Cataloging in Publication Survey
The Cataloging in Publication (CIP) Program is seeking your input via the survey link at the end of this message as we consider changes to the content and display of the CIP data block. The CIP data block is perhaps one of the most visible reminders to the American people of the work done by the Library of Congress. The legend “Library of Congress Cataloging-in-Publication Data” which begins every CIP data block is found in books in libraries, bookstores, and personal collections as well as in the online environment. The CIP data block continues to reinforce the Library’s “brand.”
Comments made at the 2013 Summer American Library Association CIP Advisory Group (CAG) meeting, however, encouraged us to rethink the CIP data block. The implementation of Resource Description & Access (RDA) and the inclusion of e-books into the CIP Program further persuaded us to review the content and display of the CIP data block, which the Library produces for publishers to print on the copyright page of print and electronic publications based on the pre-publication data that they provide.
In September 2013, Karl Debus-López, Chair of CAG and Chief of the U.S. Programs, Law, and Literature Division at the Library of Congress, to which the CIP Program reports, convened the CIP Data Block Committee to review the data elements and display of the CIP data block. The Committee includes four Library of Congress staff and four librarians representing various CIP constituencies. The Committee has determined that the CIP data block still has value because of the branding mentioned above and because catalogers or other staff in school, public, and special libraries continue to rely heavily on it to create their catalog records. End users may refer to the CIP data block when deciding whether to purchase a book from a bookstore or choose a book at a library; they may even use the provided subject headings for research purposes.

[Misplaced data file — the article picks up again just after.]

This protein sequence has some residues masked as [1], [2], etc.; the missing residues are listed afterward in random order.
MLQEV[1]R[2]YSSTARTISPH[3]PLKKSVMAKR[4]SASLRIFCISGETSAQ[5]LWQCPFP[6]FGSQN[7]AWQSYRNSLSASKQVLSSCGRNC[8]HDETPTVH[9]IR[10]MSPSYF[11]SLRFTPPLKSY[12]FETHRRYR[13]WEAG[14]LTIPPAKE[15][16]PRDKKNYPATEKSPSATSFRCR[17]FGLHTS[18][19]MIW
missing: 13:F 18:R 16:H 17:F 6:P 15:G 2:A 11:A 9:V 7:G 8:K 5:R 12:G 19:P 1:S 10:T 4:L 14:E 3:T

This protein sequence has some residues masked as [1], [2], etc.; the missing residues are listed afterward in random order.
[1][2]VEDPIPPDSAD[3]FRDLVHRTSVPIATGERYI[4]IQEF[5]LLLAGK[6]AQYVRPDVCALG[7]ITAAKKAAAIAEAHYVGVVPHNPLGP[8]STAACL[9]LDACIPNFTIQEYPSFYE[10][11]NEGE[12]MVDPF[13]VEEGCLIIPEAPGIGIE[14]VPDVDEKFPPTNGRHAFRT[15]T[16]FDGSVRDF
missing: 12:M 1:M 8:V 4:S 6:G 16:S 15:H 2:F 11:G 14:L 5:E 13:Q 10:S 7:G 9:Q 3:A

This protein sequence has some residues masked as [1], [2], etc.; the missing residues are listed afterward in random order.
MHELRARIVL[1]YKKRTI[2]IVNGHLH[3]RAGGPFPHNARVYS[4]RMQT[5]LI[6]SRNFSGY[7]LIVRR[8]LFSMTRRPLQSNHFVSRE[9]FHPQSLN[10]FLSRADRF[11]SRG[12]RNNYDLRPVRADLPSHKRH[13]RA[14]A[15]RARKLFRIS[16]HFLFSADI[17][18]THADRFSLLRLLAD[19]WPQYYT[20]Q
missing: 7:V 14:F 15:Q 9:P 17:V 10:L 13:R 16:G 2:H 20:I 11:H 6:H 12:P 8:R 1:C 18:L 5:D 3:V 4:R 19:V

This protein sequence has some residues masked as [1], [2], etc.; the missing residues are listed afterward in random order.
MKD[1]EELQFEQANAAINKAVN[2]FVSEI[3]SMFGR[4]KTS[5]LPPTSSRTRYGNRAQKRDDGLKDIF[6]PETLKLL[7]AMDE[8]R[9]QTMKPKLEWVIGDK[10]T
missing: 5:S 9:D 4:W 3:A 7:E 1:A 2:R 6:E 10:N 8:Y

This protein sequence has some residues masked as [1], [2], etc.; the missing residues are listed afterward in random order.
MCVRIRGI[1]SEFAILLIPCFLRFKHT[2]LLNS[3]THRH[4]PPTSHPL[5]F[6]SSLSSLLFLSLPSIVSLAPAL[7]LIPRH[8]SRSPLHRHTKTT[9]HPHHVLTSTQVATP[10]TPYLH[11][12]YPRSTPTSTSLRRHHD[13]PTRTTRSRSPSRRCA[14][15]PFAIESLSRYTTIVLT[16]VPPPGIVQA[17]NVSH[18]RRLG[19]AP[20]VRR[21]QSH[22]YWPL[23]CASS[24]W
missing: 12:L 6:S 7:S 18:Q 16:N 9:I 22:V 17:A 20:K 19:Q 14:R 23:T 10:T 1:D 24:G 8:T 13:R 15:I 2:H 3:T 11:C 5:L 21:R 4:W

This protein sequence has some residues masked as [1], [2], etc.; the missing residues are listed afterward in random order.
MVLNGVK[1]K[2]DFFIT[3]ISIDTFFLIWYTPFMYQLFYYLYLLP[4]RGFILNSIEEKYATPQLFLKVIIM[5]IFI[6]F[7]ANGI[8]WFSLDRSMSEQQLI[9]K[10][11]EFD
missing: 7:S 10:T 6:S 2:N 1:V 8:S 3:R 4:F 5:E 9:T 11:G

The Committee discussed removal, retention, or addition of various elements and has determined that the following data elements should be retained: LCCN; ISBN; LC call number; Dewey Decimal Classification number; primary access point; title statement; edition statement; summary (for children’s literature titles); and LC subject headings. Other elements may be useful to retain or add to the CIP data block, but we would like your opinion before deciding on these changes. Regarding the display, there are several options for how the CIP data block could look, and we are exploring whether some of those may be better understood than the current catalog card style.
We encourage you to take our survey so that you can provide your input on how you use the CIP data block and your thoughts about potential improvements to it. The survey is available here:
It should take you about 45 minutes to complete. Information on the survey’s structure and how to navigate it appear on the first screen of the survey. Please complete the survey by June 1, 2014.
Thank you again for your assistance. If you have any questions about this project or the survey itself, please contact Karl Debus-López at [email protected].
CIP Data Block Committee
Karl Debus-López, Chief, U.S. Programs, Law, and Literature Division, Library of Congress, Chair of the CIP Advisory Group
Lynn Fields, Director of Technical Services at Southern Illinois University Edwardsville, ALCTS Representative to the CIP Advisory Group
Marilyn McCroskey, Professor of Library Science and Head of Cataloging, Missouri State University, AASL Representative to the CIP Advisory Group
Rebecca Mugridge, Associate Director for Technical Services and Library Systems at University at Albany, SUNY
Regina Reynolds, Director, U.S. ISSN Center, Library of Congress
Caroline Saccucci, Dewey Program Manager, Library of Congress
Camilla Williams, CIP Program Specialist, Library of Congress
David Williamson, Cataloging Automation Specialist, Library of Congress
Michele Zwierski, Manager, Database Management/Resource Sharing, Nassau Library System